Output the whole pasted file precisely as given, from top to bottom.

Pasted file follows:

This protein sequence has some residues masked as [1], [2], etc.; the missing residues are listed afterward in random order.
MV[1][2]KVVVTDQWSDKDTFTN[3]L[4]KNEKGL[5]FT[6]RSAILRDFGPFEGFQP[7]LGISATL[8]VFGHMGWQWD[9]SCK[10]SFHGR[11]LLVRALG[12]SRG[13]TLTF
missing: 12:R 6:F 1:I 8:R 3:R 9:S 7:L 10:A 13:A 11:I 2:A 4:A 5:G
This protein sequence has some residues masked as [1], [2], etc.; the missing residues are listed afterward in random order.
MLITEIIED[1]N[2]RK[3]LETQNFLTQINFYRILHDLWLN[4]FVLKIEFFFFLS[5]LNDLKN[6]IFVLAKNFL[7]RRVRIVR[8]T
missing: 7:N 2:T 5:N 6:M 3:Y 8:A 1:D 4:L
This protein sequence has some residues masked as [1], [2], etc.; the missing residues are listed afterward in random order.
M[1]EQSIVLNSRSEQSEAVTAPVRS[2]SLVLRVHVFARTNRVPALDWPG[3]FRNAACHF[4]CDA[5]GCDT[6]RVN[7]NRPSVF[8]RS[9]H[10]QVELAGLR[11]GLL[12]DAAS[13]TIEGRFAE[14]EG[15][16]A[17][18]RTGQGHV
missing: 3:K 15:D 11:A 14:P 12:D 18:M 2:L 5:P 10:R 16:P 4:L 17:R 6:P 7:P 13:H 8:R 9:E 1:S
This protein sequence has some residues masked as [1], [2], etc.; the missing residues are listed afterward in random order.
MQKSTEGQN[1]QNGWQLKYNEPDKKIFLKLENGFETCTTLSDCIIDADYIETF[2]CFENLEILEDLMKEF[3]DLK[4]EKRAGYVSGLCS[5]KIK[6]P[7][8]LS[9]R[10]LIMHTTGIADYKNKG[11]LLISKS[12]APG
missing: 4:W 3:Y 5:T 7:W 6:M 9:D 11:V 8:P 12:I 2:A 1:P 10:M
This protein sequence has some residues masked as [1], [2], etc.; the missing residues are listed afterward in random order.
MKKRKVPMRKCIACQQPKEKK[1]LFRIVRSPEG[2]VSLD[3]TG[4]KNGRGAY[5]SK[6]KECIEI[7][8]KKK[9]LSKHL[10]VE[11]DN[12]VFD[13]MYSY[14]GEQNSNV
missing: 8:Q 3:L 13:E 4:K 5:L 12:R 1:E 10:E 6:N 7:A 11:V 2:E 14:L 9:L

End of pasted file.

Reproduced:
This protein sequence has some residues masked as [1], [2], etc.; the missing residues are listed afterward in random order.
MV[1][2]KVVVTDQWSDKDTFTN[3]L[4]KNEKGL[5]FT[6]RSAILRDFGPFEGFQP[7]LGISATL[8]VFGHMGWQWD[9]SCK[10]SFHGR[11]LLVRALG[12]SRG[13]TLTF
missing: 12:R 6:F 1:I 8:R 3:R 9:S 7:L 10:A 13:A 11:I 2:A 4:A 5:G
This protein sequence has some residues masked as [1], [2], etc.; the missing residues are listed afterward in random order.
MLITEIIED[1]N[2]RK[3]LETQNFLTQINFYRILHDLWLN[4]FVLKIEFFFFLS[5]LNDLKN[6]IFVLAKNFL[7]RRVRIVR[8]T
missing: 7:N 2:T 5:N 6:M 3:Y 8:A 1:D 4:L
This protein sequence has some residues masked as [1], [2], etc.; the missing residues are listed afterward in random order.
M[1]EQSIVLNSRSEQSEAVTAPVRS[2]SLVLRVHVFARTNRVPALDWPG[3]FRNAACHF[4]CDA[5]GCDT[6]RVN[7]NRPSVF[8]RS[9]H[10]QVELAGLR[11]GLL[12]DAAS[13]TIEGRFAE[14]EG[15][16]A[17][18]RTGQGHV
missing: 3:K 15:D 11:A 14:P 12:D 18:M 2:L 5:P 10:R 16:P 4:L 17:R 6:P 7:P 13:H 8:R 9:E 1:S
This protein sequence has some residues masked as [1], [2], etc.; the missing residues are listed afterward in random order.
MQKSTEGQN[1]QNGWQLKYNEPDKKIFLKLENGFETCTTLSDCIIDADYIETF[2]CFENLEILEDLMKEF[3]DLK[4]EKRAGYVSGLCS[5]KIK[6]P[7][8]LS[9]R[10]LIMHTTGIADYKNKG[11]LLISKS[12]APG
missing: 4:W 3:Y 5:T 7:W 6:M 9:D 11:V 8:P 12:I 2:A 1:P 10:M
This protein sequence has some residues masked as [1], [2], etc.; the missing residues are listed afterward in random order.
MKKRKVPMRKCIACQQPKEKK[1]LFRIVRSPEG[2]VSLD[3]TG[4]KNGRGAY[5]SK[6]KECIEI[7][8]KKK[9]LSKHL[10]VE[11]DN[12]VFD[13]MYSY[14]GEQNSNV
missing: 8:Q 3:L 13:E 4:K 5:L 12:R 1:E 10:E 6:N 7:A 11:V 2:E 14:L 9:L